According to the Toronto Star, the Ombudsman of Ontario has received a 138-page submission calling for an investigation into the Workplace Safety and Insurance Board’s (WSIB) treatment of workers with chronic mental stress injuries. Under the current WSIB regime, such workers are not entitled to compensation. This is despite the WSIB’s own independent appeals tribunal (the Workplace Safety and Insurance Act Tribunal, or WSIAT) deeming this lack of coverage unconstitutional.
The complaint was submitted by three Toronto area legal clinics, a private practice lawyer, and Ron Ellis, a retired WSIAT chair, and states, in part, that
“It is untenable that this group of vulnerable workers remain excluded from the compensation to which they are constitutionally entitled…[t] he absurdity of the situation and the grim consequences for workers warrant your office’s urgent attention,”
Since the complaint came to light, Minister of Labour Kevin Flynn stated that fair benefits for injured workers (as well as those living with mental stress) were “a priority”.
The WSIB and Mental Stress
Under it’s current governing legislation, the WSIB must compensate workers who suffer from mental stress injuries resulting from “an acute reaction to a sudden and unexpected traumatic event at work”.
To obtain compensation, a worker must establish both that a sudden and unexpected traumatic event occurred while they were in the workplace, and that they suffered an acute reaction as a result.
Sudden and Unexpected Traumatic Event at Work
Under the current policy, unexpected and traumatic workplace events include:
- witnessing a fatality or a horrific accident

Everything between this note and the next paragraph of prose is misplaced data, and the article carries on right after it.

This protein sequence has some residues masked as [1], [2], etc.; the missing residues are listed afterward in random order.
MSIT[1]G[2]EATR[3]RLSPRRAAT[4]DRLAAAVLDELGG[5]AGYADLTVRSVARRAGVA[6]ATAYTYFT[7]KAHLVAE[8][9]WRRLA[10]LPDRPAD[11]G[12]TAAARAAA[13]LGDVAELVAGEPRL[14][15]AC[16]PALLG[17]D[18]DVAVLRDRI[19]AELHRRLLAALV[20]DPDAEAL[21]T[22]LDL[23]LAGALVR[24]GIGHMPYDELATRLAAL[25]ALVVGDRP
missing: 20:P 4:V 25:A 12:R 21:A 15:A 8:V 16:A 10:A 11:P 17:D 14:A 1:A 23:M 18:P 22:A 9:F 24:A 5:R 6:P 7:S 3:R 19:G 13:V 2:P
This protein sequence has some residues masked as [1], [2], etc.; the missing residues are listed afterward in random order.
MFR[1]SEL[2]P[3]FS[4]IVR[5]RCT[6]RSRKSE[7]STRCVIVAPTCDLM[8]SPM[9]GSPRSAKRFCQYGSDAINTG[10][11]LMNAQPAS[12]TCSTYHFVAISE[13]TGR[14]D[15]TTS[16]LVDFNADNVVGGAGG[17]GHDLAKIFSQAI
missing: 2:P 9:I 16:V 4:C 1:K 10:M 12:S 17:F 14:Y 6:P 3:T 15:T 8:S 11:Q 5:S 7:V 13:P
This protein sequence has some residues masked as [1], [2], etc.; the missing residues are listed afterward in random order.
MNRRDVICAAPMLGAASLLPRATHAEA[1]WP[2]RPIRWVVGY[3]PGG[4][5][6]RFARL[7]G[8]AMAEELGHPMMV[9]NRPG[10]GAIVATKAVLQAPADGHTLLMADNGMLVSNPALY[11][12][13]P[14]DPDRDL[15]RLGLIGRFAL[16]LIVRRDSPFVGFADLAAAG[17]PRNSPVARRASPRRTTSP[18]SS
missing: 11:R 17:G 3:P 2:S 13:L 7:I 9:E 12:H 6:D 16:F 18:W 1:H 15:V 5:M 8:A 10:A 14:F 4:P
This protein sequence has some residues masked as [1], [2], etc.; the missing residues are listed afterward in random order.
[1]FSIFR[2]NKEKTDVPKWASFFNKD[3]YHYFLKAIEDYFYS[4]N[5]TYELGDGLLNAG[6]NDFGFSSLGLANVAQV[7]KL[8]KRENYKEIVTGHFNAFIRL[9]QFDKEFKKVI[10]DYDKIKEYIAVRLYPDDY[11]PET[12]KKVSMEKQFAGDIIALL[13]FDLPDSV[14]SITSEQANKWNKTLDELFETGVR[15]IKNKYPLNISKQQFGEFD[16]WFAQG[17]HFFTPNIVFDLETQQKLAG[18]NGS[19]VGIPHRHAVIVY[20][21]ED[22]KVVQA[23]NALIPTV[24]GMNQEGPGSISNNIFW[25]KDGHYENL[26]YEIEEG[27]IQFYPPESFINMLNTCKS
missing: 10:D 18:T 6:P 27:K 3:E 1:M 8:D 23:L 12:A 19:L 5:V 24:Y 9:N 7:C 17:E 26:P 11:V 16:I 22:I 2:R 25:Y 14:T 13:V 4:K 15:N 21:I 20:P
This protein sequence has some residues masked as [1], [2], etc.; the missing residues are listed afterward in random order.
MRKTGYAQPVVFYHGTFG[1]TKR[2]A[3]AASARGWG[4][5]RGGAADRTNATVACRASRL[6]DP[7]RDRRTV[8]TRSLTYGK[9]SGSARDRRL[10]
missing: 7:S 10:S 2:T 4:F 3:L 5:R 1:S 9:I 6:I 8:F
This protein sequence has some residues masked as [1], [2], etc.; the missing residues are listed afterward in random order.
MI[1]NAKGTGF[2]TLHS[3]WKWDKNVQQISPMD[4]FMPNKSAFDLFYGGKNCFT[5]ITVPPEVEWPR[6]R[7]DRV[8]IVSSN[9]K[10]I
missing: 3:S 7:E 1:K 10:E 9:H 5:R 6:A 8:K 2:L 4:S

- witnessing or being the object of an armed robbery
- witnessing or being the object of a hostage-taking
- being the object of physical violence
- being the object of death threats
- being the object of harassment that includes being placed in a life-threatening or potentially life-threatening situation (e.g., tampering with safety equipment; causing the worker to do something dangerous).
Workers are not entitled to compensation for “traumatic mental stress that is a result of the employer’s employment decisions or actions”. Workers are also not entitled to compensation where they develop psychological conditions from situation that are not “sudden and unexpected”, such as prolonged harassment, or a long-term poisoned work environment.
An Acute Reaction
Under current WSIB policy, an “acute reaction” is defined as a “significant or severe reaction by the worker to the work-related traumatic event that results in a psychiatric/psychological response”. This must generally result in a diagnosis recognized by the Diagnostic and Statistical Manual of Mental Disorders (DSM-IV) and includes:
- acute stress disorders
- posttraumatic stress disorders (PTSD)
- adjustment disorders, or
- an anxiety or depressive disorders
Workers who develop mental stress gradually, over time, due to general workplace conditions, such as harassment, are not entitled to benefits.
What Does this Mean?
The Star article profiles Wendy Knelsen, an employee at a London, Ontario area fire department who has been fighting the WSIB for coverage for more than a decade. Ms. Knelsen filed a WSIB claim for her chronic PTSD which she says stems from ongoing harassment and bullying by her supervisors, and an investigation into the death of a firefighter that she was asked to undertake with no previous investigation training. The WSIB denied her claim, saying that it was not required to compensate a worker for chronic mental stress injuries.
Since Ms. Knelsen’s initial denial of compensation, three separate WSIB denials were successfully challenged by workers suffering from various forms of mental injuries resulting from workplace incidents. However, WSIAT rulings are not binding and are only relevant to the particular cases before them. As such, the WSIB can continue to deny claims for mental stress, despite these three successful prior challenges, and each worker seeking an appeal of a denial must launch their own challenge. This is an expensive and lengthy process that is intimidating and not feasible for many injured workers.
We will continue to follow developments in this important matter and will provide updates as more information becomes available. If you have been injured at work have questions about disability at work, disability insurance policies, or benefits including WSIB, CPP, and EI, contact Peter McSherry by phone at 519-821-5465 or by e-mail to schedule a consultation.